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•make your fridays matter with a well-read weekend
by Jincy IypePublished on : Apr 11, 2021
Living Walls is a studio penthouse in Bengaluru, India that combines plenty of comfort in its softly textural setting. When approaching the design of this 371 sqm residence, Treelight Design followed its philosophy of eliciting a 'creative reaction to an interesting stimulus'. “The idea behind Living Walls was to evoke the senses,” shares the design team, who aimed to design a dwelling with a monochromatic yet rich textural palette, where each room glorifies a different 19th and 20th century artist via paintings and sculptures.
Treelight Design shares that Living Walls is made of individualistic spaces and elements - an MC Escher inspired staircase, Franz Kline’s abstract work emulated within the textural lines of the sunlit dining room, Piet Mondrian’s geometry influencing an accented bedroom wall, and Jackson Pollock’s infamous coloured strokes resurge within the accents and decor.
Located on the 17th floor of a high-rise, Living Walls is oriented to capture views and the natural light the apartment receives – although initially, its layout did not allow this completely. “Our discussions with the client were to create an open flow and bring in seamless integration towards the outdoor. We made structural changes that would optimise these stellar views,” shares Amitha Madan, principal architect of the Bengaluru-based studio. These included relocating the staircase as it was blocking the main connect between the indoor and outdoor space, along with bringing down a wall to create a more expansive living room.
The largely monochromatic interior design (cement flooring and concrete walls) is provided pops of colour through thoughtfully designed furniture pieces by Magari, which have been placed in an interestingly disorderly fashion (far from a conventional, parallel arrangement), along with artworks, sculptures and other decor elements. “We wanted to approach Living Walls with a very retro feel in mind and have pieces around the space which are sculptural in nature,” says Madan.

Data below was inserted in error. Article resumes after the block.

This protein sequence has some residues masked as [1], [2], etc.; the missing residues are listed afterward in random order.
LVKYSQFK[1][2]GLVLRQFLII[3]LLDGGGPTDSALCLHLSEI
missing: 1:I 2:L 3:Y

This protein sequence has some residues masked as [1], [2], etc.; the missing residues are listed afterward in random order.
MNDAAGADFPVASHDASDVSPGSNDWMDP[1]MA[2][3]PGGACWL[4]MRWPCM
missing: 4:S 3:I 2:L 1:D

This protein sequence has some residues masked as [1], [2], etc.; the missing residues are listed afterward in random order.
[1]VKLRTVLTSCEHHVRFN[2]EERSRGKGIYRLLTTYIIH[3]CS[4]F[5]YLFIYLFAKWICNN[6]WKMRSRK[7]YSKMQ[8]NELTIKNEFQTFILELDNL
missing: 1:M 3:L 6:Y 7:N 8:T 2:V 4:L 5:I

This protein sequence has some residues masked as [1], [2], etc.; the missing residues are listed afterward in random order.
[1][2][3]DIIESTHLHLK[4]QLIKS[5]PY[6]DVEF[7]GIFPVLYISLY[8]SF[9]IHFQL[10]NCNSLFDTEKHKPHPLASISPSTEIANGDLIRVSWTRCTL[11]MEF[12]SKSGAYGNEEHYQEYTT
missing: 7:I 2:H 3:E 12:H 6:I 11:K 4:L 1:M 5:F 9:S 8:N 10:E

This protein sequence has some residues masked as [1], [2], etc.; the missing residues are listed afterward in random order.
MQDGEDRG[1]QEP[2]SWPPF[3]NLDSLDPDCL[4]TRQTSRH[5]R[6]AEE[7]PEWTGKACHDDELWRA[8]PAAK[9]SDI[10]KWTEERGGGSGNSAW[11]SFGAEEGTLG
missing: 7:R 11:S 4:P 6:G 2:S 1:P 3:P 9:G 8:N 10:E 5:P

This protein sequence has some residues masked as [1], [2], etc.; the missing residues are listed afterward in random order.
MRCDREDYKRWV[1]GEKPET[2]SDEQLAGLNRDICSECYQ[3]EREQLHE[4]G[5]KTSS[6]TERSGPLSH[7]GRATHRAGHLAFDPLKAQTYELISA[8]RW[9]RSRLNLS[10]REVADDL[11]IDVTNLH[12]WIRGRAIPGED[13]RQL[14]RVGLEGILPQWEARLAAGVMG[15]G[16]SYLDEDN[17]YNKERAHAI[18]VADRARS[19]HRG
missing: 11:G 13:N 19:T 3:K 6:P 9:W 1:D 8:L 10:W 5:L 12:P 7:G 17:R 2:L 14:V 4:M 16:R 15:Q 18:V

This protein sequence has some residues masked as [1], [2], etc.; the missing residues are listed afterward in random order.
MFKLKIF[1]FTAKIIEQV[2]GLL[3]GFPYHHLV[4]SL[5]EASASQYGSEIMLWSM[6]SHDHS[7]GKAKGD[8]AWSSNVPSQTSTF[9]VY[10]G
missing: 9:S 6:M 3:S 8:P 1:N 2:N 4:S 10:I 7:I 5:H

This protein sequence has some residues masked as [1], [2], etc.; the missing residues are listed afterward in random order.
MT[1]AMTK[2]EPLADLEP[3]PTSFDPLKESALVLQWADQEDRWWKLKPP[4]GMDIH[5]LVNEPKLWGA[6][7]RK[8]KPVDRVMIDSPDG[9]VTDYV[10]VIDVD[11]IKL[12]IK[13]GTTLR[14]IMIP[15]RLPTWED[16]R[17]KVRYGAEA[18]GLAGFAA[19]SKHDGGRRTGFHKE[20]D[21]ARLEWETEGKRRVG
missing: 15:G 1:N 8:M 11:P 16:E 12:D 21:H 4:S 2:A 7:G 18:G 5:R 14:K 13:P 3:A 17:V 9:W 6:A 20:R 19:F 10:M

The ground floor comprises the entrance, living room, kitchen, and guest bedroom, while the floor above houses a master bedroom, another guest bedroom and an informal lounge space.
The concrete staircase in the living room has a form finished, raw feel with stainless steel wires as railing, which are fixed to the ceiling. A double height, narrow mirror greets one at the landing above. Various angles and ambiguously aligned furniture define the double height living room, where the focus is the “edible”, mustard yellow sofa inspired by the iconic Camaleonda by Bellini. This is flanked by three angular mirror discs that also double up as lighting.
There are two dining rooms that were designed to offer diverse experiences – the first one has a low, monolithic stone dining table and grounded Aayutha and Kelir chairs from Magari in a large double height space. This is met with a cane installation as its background, inspired by Franz Kline’s famous abstract strokes. The piece’s natural hues of wood and cane accentuate the evening sun’s crimson rays that filter in, creating a cosy setting. “This, set against the solidness of the grounded stone table and solid wood dining chairs creates a balance to reckon with. In fact, the whole house has different zones that experience the movement of the sun at different times in the day as it moves from east to west,” explains Madan.
The second dining area has a pool table that can be converted into a dining one when required, with a compact timber bar cabinet to its front and a bespoke 300 kg wooden Moai sculpture by Art Lab Chennai sitting at the back. The kitchen follows the almost bare, minimal language of the rest of the residential design, and is given subtle dimension via beveled mirror paneling on its main wall. The balcony has been enclosed with a double height glazing that creates an intimate dining experience.
One steps into a comfortable lounge area with wooden tiled flooring on the floor above, where low seaters are accompanied by a massive hand-painted ceiling art piece inspired by Pollock. “Again, here the furniture was made to feel more grounded in height to offer a relaxed setting,” explains Treelight Design. An L-shaped, patterned blue sofa faces a wooden coffee table with black studs, which sits on top of an earth-colored rug.
The master bedroom has a large, floor-to-ceiling window that spans an entire wall, with views to the city’s skyline. A Mondrian style, fabric cladded accent wall dresses the room where a solid, wooden bed with attached side tables looks toward the vast window, while a patterned Jaipur Rugs carpet sits at the foot of it. The other bedroom imbibes a whimsical feel, where a hand done mural claims a wall and the ceiling, with muted curtains and a sofa-bed rendered in a soft, pastel palette.
“The entire penthouse felt like a large real-life canvas to create various spaces. Most of the elements in the house were created and designed to create conversation, enjoy the views, and experience stunning sunrises and sunsets. This was mainly driven by the fact that the owners are a young couple who love to entertain and socialise with their large group of friends and family. It acts like a weekend home in the city that they could use to relax, rejuvenate and make great memories,” says Madan.
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